From The Washington Post:
The book world is once again in a state of high dudgeon over the “thuggish” behavior of Amazon, which has begun slow-walking customer orders for books published by Hachette (James Patterson, Malcolm Gladwell, a.k.a. J.K. Rowling) in an effort to win more favorable terms in its next contract with the publisher.
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In business terms, what is about to play out is the next round in a long-running battle between a manufacturing cartel (the publishers) and a monopoly retailer (Amazon) for control of the value chain that links book writers and their readers. In most respects, it is similar to the battles in other parts of the news and entertainment sector where digital technology has also upset the old order but a new order has yet to emerge.
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I recently gained some new perspective on these issues while trying to sell my first book. While I came away from the process with a greater appreciation for what publishers, editors and agents do, I also came away thinking that the industry’s pricing practices are a bit screwy.
Let’s start with the author’s advance — or more precisely, the non-refundable cash advance against the author’s royalty payments for every book sold. In theory, the advance is supposed to reflect the publisher’s best estimate of how many books will be sold. In practice, 80 percent of books don’t sell enough copies to “earn out” the advance.
This is a curious way for an industry to set pay for talent. If publishers are so bad at predicting book sales and can’t stop themselves from overpaying on advances, then why not change to a system that doesn’t require them to take virtually all of the upfront risk? As it happens, authors from time to time have offered to take a smaller advance in exchange for a royalty rate higher than the 15 percent industry standard. Such offers, however, are routinely and universally rejected.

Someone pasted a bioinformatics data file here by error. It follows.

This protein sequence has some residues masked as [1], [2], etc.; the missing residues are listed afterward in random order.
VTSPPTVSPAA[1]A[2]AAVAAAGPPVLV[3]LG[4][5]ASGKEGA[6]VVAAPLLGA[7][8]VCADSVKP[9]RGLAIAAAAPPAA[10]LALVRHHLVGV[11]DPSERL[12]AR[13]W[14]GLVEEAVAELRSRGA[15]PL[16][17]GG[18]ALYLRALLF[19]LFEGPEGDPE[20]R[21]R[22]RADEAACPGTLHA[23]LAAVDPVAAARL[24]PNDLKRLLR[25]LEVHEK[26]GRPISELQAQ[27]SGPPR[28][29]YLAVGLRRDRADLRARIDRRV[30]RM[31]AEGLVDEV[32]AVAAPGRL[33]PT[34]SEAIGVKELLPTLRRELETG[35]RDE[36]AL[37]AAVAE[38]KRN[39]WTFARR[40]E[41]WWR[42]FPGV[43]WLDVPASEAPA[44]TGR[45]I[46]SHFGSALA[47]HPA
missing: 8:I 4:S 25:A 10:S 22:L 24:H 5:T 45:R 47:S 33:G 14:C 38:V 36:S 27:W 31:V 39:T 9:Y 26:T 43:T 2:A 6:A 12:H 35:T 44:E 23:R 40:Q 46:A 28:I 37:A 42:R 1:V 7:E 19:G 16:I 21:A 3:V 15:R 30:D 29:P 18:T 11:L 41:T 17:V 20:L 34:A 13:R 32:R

This is the kind of business practice that is common in cartel-like industries, like real estate agents and their 6 percent commissions. In this case, it’s a way for publishers to stop themselves from getting into self-destructive bidding wars for best-selling authors and celebrity writers. And as long as all the publishers tacitly agree to play by the same rules, it allows them to under-pay these winners, to the benefit of both their shareholders and authors who never earn back their advances.
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Another oddity of the publishing world is that those royalties are set differently for printed books and e-books. The accompanying chart, drawn from a recent presentation made by HarperCollins to industry analysts, tells the story. Authors makes about $1.60 less from a typical e-book sale than a hardcover sale, while the publishing house is left with $2.20 more in gross profit.
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The irony here is that despite the best efforts of the publishers to slow the migration from $28 hardbacks to $10 e-books, the shift has provided a significant boost to their profits and profitability. Cannibalizing their old business turns out to have been very good for the publishers’ bottom line. So you can perhaps understand why Amazon — which for all its market power makes very little profit on its e-book sales — is now demanding a bigger slice of the pie.
Link to the rest at The Washington Post and thanks to Meryl for the tip.